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A Slow Recovery for Puerto Rico Restaurants

Still struggling with Hurricane Maria's aftermath, the island's hospitality professionals are helping their communities get back on their feet
Photo by: Arturo Campos
Cocina Abierta has opened its doors to the local community with a special menu and pricing.

Emma Balter
Posted: October 11, 2017

On Sept. 20, Hurricane Maria made landfall on Puerto Rico as a Category 4 storm, leaving behind a trail of destruction that the island is still coming to terms with. The death toll had risen to 43 as of Wednesday afternoon, according to officials, and electricity has been restored to just 16 percent of the island, hindering recovery efforts. We checked in with Puerto Rico's Wine Spectator Restaurant Award winners to see how they're faring.

"Surviving the hurricane, which was pretty scary, was the easy part," said Peter Schintler, chef and owner of Marmalade. "Now the real work and sacrifice begins." He reports that seven people on his staff have lost their homes to the storm, but all are safe. He has made the restaurant available for any of his team members who need shelter, food and drink.

However, the restaurant has not been able to reopen for business. The venue suffered some water damage and all produce was lost, including some in storage bags that molded and mildewed. With the help of their partners at Fine Wine Imports and Aficionado's Wine & Spirits, Schintler was able to store 150 cases of wine in protected warehouses with generators. Marmalade restaurant is still without power.

The Ruth's Chris Steak House location in Carolina was able to open just two days after the hurricane hit, although they are still experiencing meat-supply challenges. General manager Moises Rivera said the staff is safe but is dealing with shortages in water, electricity and network communication in their homes. The restaurant has been cooking and supporting their employees in need. The other Ruth's Chris location in San Juan will not reopen for another couple weeks because of some structural damages to the restaurant. Rivera said the franchise owners were working to set up a fund for employees at both locations.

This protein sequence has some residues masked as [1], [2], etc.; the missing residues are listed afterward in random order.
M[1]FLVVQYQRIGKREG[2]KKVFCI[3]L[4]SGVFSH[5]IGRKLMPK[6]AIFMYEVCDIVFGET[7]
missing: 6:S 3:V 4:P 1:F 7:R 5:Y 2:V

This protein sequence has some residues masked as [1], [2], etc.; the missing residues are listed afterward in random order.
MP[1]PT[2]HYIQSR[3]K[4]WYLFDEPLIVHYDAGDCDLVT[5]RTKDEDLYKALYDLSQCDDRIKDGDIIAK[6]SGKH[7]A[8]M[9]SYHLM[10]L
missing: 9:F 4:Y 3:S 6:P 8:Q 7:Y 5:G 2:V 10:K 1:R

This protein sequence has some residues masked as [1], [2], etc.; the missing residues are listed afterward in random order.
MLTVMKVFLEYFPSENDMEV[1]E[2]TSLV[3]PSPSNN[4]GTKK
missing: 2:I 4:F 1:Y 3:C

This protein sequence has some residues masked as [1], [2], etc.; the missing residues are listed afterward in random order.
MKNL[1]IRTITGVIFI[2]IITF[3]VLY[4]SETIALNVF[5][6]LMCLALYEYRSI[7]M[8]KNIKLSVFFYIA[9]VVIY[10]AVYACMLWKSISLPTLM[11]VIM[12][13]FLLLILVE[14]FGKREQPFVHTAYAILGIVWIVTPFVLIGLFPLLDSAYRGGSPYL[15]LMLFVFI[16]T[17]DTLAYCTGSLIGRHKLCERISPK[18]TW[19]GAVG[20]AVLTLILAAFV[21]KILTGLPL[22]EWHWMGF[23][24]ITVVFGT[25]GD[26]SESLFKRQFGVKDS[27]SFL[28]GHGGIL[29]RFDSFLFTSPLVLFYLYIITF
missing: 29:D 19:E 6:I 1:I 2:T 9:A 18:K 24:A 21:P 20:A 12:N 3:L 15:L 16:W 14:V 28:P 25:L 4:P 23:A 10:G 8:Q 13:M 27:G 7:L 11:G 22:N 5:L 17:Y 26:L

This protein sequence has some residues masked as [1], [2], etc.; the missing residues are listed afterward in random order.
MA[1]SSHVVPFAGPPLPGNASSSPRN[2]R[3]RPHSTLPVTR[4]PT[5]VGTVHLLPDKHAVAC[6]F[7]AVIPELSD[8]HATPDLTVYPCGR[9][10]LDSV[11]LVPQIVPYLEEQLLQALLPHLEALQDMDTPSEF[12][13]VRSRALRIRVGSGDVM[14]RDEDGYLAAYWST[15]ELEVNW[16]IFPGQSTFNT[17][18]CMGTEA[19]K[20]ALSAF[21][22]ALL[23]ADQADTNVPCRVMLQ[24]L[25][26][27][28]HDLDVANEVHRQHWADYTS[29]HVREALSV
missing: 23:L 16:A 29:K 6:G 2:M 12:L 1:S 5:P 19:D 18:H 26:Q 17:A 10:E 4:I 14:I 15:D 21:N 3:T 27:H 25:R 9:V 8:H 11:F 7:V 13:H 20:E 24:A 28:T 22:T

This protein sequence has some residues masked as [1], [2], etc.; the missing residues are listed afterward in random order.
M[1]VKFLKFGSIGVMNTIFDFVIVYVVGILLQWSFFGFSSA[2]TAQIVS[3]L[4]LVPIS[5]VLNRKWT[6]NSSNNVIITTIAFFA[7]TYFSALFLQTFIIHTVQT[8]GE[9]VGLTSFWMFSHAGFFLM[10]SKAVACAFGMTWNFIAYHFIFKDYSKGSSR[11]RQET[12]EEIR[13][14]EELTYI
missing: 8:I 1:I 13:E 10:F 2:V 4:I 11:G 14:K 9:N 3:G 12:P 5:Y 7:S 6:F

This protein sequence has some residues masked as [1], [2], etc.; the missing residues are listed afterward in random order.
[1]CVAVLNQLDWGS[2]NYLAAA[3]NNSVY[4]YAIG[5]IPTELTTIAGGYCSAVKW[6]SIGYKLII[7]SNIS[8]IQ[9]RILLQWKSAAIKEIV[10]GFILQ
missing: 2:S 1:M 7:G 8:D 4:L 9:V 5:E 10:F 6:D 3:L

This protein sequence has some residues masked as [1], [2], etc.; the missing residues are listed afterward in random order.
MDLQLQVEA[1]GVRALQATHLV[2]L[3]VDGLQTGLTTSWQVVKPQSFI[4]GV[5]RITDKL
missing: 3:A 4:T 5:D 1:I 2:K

1919 Restaurant, and the Vanderbilt Hotel it is housed in, also suffered some damage: broken windows and flooding, a destroyed private dining room, as well as some rooms and public areas of the hotel. The venue operated on generators for two weeks. "Bit by bit different sectors of the island are recovering their regular power, so there is a sense of hope," said sommelier Alfredo Figueroa. The restaurant and hotel got power back and turned their generators off on Oct. 2, and the restaurant was able to reopen on Oct. 5 after new windows were installed and other repairs were made. They are currently donating 30 percent of restaurant sales to hurricane relief.

Touro and four other restaurants in the Cinco Sentidos Group are still closed, but at Cocina Abierta, the team has been powering through since day two after the hurricane. "We took all the stock that was in good condition from our coolers and freezers from other restaurants and brought everything to Cocina Abierta," said sommelier Arturo Campos.

Since then, the restaurant has been offering a limited menu with "emergency pricing," including dishes at $5 and $10, changing every day depending on what the kitchen can get in. On Oct. 10, for the first time, the restaurant was able to offer a couple more substantial dishes, for $15. Even though they did not suffer any structural damage, they are still operating on a generator, as power in the area has not been restored. "We are slowly putting more employees to work but it's a challenge with all the other [restaurants] closed," Campos said.

Schintler has ordered a generator for Marmalade and hopes to receive it soon, estimating the restaurant will be back open in three weeks. In the meantime, he has been hard at work in his neighborhood. While he's not good with a chainsaw (a useful skill during natural-disaster relief), he says he's taken up his knife instead, "cooking for the apartment building residents three to four times a week during the crisis."

Chef José Andrés has also been lending a helping hand, immediately flying to Puerto Rico after the hurricane to help with relief efforts. He has since coordinated with World Central Kitchen, local chefs and volunteers, to feed the community out of restaurants, mobile kitchens, food trucks and sporting arenas. Andrés' team estimates they have prepared more than 300,000 meals so far, many going to hospitals and elderly homes. His Dorado Beach restaurant, Mi Casa by José Andrés, remains closed.

Among the chaos and devastation, residents are trying as much as possible to regain a sense of normalcy, and for some, wine is a big part of that. "I must say, we have drank some amazing wine in the last few weeks, as we no longer view any bottle to be off-limits," says Schintler. Campos, at Cocina Abierta, describes selling a really nice bottle of wine to a couple last Sunday. "I had a chance to do all the sommelier protocol. I certainly missed all that," he says. "Good wine still runs through the veins."

Schintler sees a tough road ahead, but believes the island will be ready for visitors by Thanksgiving. He hopes tourism will pick up and bring some more relief to Puerto Rico. "We need the people to share and tell our stories over a good bottle of wine."

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